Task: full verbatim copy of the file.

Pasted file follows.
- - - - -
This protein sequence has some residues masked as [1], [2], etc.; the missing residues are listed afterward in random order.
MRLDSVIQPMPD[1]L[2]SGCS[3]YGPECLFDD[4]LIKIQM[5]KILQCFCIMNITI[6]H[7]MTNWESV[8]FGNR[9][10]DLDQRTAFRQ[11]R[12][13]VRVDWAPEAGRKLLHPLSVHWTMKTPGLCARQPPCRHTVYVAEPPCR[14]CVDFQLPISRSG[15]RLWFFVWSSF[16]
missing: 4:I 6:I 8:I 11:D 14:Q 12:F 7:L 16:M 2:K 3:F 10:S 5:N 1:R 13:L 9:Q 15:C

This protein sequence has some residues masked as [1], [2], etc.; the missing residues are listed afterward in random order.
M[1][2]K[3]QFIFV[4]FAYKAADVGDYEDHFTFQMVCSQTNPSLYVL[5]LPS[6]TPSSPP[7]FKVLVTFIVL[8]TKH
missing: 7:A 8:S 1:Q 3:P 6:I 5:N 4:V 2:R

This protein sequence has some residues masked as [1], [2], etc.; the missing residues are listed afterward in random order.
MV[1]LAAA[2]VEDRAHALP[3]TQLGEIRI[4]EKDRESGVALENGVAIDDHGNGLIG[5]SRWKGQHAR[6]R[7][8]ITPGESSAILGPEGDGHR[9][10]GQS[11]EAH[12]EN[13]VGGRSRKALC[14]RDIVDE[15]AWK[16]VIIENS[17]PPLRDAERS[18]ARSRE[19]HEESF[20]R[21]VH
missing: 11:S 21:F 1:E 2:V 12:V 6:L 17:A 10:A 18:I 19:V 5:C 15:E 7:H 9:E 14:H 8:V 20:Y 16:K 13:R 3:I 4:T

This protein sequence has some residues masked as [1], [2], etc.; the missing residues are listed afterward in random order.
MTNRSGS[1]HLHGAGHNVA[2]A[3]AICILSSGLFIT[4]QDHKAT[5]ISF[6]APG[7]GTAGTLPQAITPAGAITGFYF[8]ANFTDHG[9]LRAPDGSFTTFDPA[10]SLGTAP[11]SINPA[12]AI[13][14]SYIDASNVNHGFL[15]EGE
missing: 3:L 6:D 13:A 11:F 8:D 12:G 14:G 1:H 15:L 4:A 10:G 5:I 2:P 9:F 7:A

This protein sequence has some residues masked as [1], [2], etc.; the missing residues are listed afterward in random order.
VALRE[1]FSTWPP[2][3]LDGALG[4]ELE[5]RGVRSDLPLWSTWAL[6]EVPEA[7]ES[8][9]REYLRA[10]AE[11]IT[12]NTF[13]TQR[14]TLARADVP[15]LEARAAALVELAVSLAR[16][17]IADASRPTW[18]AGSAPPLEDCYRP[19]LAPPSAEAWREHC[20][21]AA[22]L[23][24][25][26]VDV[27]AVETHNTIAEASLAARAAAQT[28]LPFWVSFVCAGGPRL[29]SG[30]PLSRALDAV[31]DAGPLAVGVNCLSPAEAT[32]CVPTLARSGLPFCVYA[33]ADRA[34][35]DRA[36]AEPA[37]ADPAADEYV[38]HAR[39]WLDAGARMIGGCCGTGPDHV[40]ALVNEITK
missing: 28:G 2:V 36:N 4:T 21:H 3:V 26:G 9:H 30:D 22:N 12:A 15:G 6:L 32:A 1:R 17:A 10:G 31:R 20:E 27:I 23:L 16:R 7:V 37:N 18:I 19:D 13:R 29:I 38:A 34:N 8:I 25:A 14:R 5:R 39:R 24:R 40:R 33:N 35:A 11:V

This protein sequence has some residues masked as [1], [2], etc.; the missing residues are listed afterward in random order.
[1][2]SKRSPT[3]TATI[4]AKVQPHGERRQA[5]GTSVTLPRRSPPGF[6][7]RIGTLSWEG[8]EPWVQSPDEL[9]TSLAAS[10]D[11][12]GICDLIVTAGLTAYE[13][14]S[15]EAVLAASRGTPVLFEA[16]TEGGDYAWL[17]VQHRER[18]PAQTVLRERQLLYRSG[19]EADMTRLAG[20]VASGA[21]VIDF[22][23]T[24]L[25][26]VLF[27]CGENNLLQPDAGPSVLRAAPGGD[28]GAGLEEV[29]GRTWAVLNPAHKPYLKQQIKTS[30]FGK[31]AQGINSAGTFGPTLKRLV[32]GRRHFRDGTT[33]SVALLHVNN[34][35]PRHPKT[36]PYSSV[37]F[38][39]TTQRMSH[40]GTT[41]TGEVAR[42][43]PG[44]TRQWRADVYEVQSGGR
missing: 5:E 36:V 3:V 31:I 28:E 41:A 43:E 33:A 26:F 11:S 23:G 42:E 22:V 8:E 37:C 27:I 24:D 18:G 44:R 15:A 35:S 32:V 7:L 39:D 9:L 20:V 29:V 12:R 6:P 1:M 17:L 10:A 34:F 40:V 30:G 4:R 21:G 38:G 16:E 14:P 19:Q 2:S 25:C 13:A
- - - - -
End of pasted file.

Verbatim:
This protein sequence has some residues masked as [1], [2], etc.; the missing residues are listed afterward in random order.
MRLDSVIQPMPD[1]L[2]SGCS[3]YGPECLFDD[4]LIKIQM[5]KILQCFCIMNITI[6]H[7]MTNWESV[8]FGNR[9][10]DLDQRTAFRQ[11]R[12][13]VRVDWAPEAGRKLLHPLSVHWTMKTPGLCARQPPCRHTVYVAEPPCR[14]CVDFQLPISRSG[15]RLWFFVWSSF[16]
missing: 4:I 6:I 8:I 11:D 14:Q 12:F 7:L 16:M 2:K 3:F 10:S 5:N 1:R 13:L 9:Q 15:C

This protein sequence has some residues masked as [1], [2], etc.; the missing residues are listed afterward in random order.
M[1][2]K[3]QFIFV[4]FAYKAADVGDYEDHFTFQMVCSQTNPSLYVL[5]LPS[6]TPSSPP[7]FKVLVTFIVL[8]TKH
missing: 7:A 8:S 1:Q 3:P 6:I 5:N 4:V 2:R

This protein sequence has some residues masked as [1], [2], etc.; the missing residues are listed afterward in random order.
MV[1]LAAA[2]VEDRAHALP[3]TQLGEIRI[4]EKDRESGVALENGVAIDDHGNGLIG[5]SRWKGQHAR[6]R[7][8]ITPGESSAILGPEGDGHR[9][10]GQS[11]EAH[12]EN[13]VGGRSRKALC[14]RDIVDE[15]AWK[16]VIIENS[17]PPLRDAERS[18]ARSRE[19]HEESF[20]R[21]VH
missing: 11:S 21:F 1:E 2:V 12:V 6:L 17:A 10:A 18:I 19:V 5:C 15:E 7:H 9:E 14:H 8:V 20:Y 16:K 13:R 3:I 4:T

This protein sequence has some residues masked as [1], [2], etc.; the missing residues are listed afterward in random order.
MTNRSGS[1]HLHGAGHNVA[2]A[3]AICILSSGLFIT[4]QDHKAT[5]ISF[6]APG[7]GTAGTLPQAITPAGAITGFYF[8]ANFTDHG[9]LRAPDGSFTTFDPA[10]SLGTAP[11]SINPA[12]AI[13][14]SYIDASNVNHGFL[15]EGE
missing: 3:L 6:D 13:A 11:F 8:D 12:G 14:G 1:H 15:L 4:A 10:G 5:I 2:P 9:F 7:A

This protein sequence has some residues masked as [1], [2], etc.; the missing residues are listed afterward in random order.
VALRE[1]FSTWPP[2][3]LDGALG[4]ELE[5]RGVRSDLPLWSTWAL[6]EVPEA[7]ES[8][9]REYLRA[10]AE[11]IT[12]NTF[13]TQR[14]TLARADVP[15]LEARAAALVELAVSLAR[16][17]IADASRPTW[18]AGSAPPLEDCYRP[19]LAPPSAEAWREHC[20][21]AA[22]L[23][24][25][26]VDV[27]AVETHNTIAEASLAARAAAQT[28]LPFWVSFVCAGGPRL[29]SG[30]PLSRALDAV[31]DAGPLAVGVNCLSPAEAT[32]CVPTLARSGLPFCVYA[33]ADRA[34][35]DRA[36]AEPA[37]ADPAADEYV[38]HAR[39]WLDAGARMIGGCCGTGPDHV[40]ALVNEITK
missing: 28:G 2:V 36:N 4:T 21:H 3:V 26:G 9:H 30:D 22:N 12:A 15:G 6:L 32:A 1:R 17:A 10:G 31:R 20:E 27:I 23:L 16:R 7:V 37:N 18:I 19:D 13:R 29:I 38:A 34:N 8:I 25:A 14:R 5:R 39:R 24:R 40:R 33:N 35:A 11:V

This protein sequence has some residues masked as [1], [2], etc.; the missing residues are listed afterward in random order.
[1][2]SKRSPT[3]TATI[4]AKVQPHGERRQA[5]GTSVTLPRRSPPGF[6][7]RIGTLSWEG[8]EPWVQSPDEL[9]TSLAAS[10]D[11][12]GICDLIVTAGLTAYE[13][14]S[15]EAVLAASRGTPVLFEA[16]TEGGDYAWL[17]VQHRER[18]PAQTVLRERQLLYRSG[19]EADMTRLAG[20]VASGA[21]VIDF[22][23]T[24]L[25][26]VLF[27]CGENNLLQPDAGPSVLRAAPGGD[28]GAGLEEV[29]GRTWAVLNPAHKPYLKQQIKTS[30]FGK[31]AQGINSAGTFGPTLKRLV[32]GRRHFRDGTT[33]SVALLHVNN[34][35]PRHPKT[36]PYSSV[37]F[38][39]TTQRMSH[40]GTT[41]TGEVAR[42][43]PG[44]TRQWRADVYEVQSGGR
missing: 5:E 36:V 3:V 31:I 28:E 41:A 43:E 33:A 26:F 11:S 23:G 42:E 22:V 8:E 37:C 27:I 24:D 18:G 44:R 15:A 35:S 32:V 7:L 39:D 9:L 20:V 29:V 12:R 6:P 1:M 17:L 10:A 34:F 40:V 30:G 4:R 21:G 38:G 16:E 14:P 19:Q 2:S 25:C 13:A